A migraine headache may cause a severe throbbing pain or a pulsing sensation, usually on one side of the head. It may also be accompanied by vomiting, nausea, and extreme sensitivity to light and sound. Migraine attacks may last for hours to days, and the pain can be so severe that it interferes with your daily life.
Some people have warning symptoms (aura) which occurs before or with the headache. An aura may include visual distortions, such as flashes of light or blind spots, or other symptoms, such as tingling on one side of the face or in a leg or arm and difficulty speaking.
Medications abound that may help prevent some migraines and reduce the frequency and severity of migraines. The right medicines, combined with natural remedies and lifestyle changes, might help to control your symptoms.
Migraines, which often begin at an early age, adolescence or early adulthood, may progress through four different stages: prodrome, aura, attack and post-drome. Not everyone who experiences a migraine attack will go through all stages.
Stage 1 - Predome
A few days prior to a migraine attack, you may notice minor changes that serve as warning signals, including:
Stage 2- Aura
Some people experience aura before a migraine attack and others during the attack. Auras are largely unexplained reversible symptoms of the nervous system. Most of the time they are visual but may also include other disturbances. Symptoms usually begin gradually and build up over several minutes and may last for 20 to 60 minutes.
Migraine aura may include:
Stage 3 - Attack
A typical migraine generally lasts from 4 to 72 hours if untreated. The frequency and severity of a migraine attack will vary from person to person. Attacks also very from person to person and may range from rare to several times per month.
During a migraine attack, you may experience:
Stage 4 - Post Dome
When your migraine attack is past, you may feel drained, confused and disorientated for up to a day. Some people report a “high” feeling. Any sudden movements may trigger a repeated attack so be careful. It's also a good idea to keep a journal so you can avoid various triggers in the future.
When to see a doctor
It may surprise you that most migraines are often undiagnosed and therefore untreated. If you frequently have signs or symptoms of migraine, keep a detailed record or journal of your attacks and how you treated them (including the name of all medication). Make an appointment as soon as possible with your doctor to discuss your headaches supported by the entries in your journal.
Even if you have seen your doctor before, it’s a good idea to schedule another visit if you notice anything new or your triggers or headache pattern changes. Its best to be safe than sorry.
TOP 10 MIGRAINE TRIGGERS
There are a wide variety of things that may trigger your migraine headaches. Below we will examine the top 10 most frequently reported migraine triggers.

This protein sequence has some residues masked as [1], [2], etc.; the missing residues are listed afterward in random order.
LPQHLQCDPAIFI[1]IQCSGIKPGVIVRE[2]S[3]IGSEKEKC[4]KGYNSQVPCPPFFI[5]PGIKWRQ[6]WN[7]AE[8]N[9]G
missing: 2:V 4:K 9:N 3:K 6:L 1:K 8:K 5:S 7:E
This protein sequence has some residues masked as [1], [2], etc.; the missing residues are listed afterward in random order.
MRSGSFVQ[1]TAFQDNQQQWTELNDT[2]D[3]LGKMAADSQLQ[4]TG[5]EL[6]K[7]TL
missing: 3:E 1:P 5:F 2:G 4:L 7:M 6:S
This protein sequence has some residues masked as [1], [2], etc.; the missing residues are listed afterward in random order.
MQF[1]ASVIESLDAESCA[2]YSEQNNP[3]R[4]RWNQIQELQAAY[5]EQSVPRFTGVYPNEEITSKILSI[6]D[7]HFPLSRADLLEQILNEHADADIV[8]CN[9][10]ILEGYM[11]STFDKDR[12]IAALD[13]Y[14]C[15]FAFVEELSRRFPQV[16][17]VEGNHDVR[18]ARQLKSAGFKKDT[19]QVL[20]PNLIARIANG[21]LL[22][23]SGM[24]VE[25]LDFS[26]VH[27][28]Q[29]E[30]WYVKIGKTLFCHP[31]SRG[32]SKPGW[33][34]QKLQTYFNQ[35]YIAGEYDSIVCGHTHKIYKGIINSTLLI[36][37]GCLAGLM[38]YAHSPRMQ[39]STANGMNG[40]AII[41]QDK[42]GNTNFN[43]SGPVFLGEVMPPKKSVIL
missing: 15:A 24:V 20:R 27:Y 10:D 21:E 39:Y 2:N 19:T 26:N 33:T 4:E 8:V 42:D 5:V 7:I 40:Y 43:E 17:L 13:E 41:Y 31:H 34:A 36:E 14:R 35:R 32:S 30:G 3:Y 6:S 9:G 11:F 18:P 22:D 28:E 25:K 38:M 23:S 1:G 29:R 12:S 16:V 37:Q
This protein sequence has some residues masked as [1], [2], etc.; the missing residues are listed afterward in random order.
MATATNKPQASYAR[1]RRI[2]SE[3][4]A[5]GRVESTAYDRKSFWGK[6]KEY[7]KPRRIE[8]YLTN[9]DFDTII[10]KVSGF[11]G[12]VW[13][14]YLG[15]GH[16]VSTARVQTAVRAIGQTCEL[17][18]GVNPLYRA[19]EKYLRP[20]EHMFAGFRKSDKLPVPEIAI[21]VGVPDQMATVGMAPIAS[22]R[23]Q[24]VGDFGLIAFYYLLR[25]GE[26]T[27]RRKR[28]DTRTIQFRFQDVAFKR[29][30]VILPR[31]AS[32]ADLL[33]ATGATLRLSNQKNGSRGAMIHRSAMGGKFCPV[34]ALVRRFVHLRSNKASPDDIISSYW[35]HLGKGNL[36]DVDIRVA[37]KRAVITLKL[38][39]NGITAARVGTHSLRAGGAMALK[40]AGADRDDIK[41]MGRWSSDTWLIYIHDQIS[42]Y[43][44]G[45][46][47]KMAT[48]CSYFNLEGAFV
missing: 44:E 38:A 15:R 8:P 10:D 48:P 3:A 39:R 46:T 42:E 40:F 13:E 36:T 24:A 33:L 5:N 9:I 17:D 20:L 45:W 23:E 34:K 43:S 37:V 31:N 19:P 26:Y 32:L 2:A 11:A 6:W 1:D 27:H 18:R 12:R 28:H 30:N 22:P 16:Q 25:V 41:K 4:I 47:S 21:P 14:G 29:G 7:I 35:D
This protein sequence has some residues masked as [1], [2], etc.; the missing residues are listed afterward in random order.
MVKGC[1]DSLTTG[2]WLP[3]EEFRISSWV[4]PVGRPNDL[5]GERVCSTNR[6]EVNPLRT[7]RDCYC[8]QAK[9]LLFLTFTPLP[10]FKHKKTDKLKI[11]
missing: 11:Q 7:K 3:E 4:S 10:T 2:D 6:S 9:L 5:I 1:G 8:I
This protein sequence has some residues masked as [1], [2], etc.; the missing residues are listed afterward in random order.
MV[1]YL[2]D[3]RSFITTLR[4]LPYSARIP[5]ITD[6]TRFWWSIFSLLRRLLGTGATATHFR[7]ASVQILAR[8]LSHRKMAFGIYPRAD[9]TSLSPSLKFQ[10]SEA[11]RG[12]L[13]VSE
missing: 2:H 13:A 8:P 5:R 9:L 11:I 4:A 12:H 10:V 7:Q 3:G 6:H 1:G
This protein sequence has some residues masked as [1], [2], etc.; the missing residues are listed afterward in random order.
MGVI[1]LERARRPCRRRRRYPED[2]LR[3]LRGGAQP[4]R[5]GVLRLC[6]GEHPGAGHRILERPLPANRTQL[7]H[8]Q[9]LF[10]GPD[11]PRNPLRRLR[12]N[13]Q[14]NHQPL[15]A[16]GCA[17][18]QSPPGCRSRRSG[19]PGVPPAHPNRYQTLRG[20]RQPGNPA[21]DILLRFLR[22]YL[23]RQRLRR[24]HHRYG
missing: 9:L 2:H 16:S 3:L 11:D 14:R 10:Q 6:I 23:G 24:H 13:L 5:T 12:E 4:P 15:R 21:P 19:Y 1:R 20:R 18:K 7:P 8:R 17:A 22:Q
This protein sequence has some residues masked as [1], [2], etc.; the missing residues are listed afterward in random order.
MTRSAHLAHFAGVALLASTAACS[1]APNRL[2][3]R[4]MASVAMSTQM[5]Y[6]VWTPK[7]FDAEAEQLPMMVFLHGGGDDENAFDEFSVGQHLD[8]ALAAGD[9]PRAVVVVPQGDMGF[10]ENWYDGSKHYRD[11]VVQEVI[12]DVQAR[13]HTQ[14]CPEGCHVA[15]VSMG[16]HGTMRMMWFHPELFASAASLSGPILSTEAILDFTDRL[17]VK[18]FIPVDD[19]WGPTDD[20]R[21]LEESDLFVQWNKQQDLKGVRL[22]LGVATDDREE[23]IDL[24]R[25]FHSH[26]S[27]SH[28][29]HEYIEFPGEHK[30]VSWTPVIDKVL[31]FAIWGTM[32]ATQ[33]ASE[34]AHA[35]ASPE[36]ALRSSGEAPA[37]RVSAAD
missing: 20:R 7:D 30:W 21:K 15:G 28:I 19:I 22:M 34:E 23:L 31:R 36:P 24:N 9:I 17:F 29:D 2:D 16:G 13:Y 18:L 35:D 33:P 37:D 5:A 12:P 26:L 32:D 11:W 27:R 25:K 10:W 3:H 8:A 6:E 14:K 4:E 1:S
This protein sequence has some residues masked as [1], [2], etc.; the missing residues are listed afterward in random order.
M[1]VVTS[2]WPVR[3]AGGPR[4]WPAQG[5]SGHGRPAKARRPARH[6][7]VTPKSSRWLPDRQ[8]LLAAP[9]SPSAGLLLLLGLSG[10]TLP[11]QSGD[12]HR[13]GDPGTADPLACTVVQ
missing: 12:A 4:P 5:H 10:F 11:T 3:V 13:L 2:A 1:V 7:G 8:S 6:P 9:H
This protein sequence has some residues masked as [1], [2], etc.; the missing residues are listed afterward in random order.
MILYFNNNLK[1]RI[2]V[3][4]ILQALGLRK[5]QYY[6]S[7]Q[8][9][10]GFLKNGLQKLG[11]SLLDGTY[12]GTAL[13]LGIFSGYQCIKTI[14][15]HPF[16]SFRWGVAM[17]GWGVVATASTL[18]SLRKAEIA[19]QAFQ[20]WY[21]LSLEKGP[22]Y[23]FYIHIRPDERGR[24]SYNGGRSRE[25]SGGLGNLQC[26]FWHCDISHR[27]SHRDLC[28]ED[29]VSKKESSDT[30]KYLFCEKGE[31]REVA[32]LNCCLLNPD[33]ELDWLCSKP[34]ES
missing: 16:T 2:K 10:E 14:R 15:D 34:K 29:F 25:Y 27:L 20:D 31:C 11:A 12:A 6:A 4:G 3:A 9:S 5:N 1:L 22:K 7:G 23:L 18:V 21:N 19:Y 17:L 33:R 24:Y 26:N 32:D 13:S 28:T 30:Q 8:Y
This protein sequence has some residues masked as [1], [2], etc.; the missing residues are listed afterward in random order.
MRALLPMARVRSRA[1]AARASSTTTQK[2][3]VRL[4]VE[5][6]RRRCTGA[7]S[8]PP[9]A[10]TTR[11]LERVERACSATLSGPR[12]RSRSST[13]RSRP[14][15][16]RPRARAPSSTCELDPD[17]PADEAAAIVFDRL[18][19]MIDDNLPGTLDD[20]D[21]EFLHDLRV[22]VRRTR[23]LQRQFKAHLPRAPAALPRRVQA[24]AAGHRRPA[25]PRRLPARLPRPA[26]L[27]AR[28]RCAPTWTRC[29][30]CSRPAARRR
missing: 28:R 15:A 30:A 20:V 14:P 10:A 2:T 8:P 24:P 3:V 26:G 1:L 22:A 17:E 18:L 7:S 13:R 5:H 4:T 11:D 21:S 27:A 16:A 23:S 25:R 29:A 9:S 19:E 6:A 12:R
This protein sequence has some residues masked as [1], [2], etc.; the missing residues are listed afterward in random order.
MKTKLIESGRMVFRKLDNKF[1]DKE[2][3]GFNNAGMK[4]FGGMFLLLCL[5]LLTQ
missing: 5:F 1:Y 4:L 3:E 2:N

According to the American Migraine Foundation, stress is responsible for triggering migraine attacks on almost 70% of people with migraine and is directly connected to events in their daily life at home or at work. In fact many studies have shown that there is a direct relation between stress and migraine attacks. In addition, worrying about the next attack adds to the stress level and further perpetuates the cycle.
Insider Tip: Start by keeping a migraine journal or migraine diary that lists the circumstances that surround your attacks including the date, time, weather conditions, temperature, medication etc. Solutions such as Biofeedback, relaxation therapy, exercise, meditation and maintaining a constant sleep and wake schedule may be very helpful in managing stress. Please note that these strategies will not eliminate all the stress from your life, but they can and will change your body’s physiological response to stress and therefore reduce the chances of your stress triggering a migraine attack.
2. CHANGES IN THE WEATHER
Strong winds such as hurricanes and storms, excessive heat and sudden changes in barometric pressure are common weather-related migraine triggers that can result in a migraine attack. High humidity and heat are other common triggers that may lead to dehydration, thereby complicating the problem.
Insider Tip: We have no control over weather conditions, so if the current conditions are not favorable for your migraine, its best to indoors where you have greater control over your environment.
3. CHANGES IN SLEEP PATTERN
Sleep allows the body to repair itself - including the brain. Irregular sleep patterns disrupt this vital body function and is responsible for triggering severe attacks for many people with migraine. According to the American migraine foundation, Nearly half of all migraine attacks occur between 4:00am & 9:00am, which itself could put you at risk for developing sleep disorder.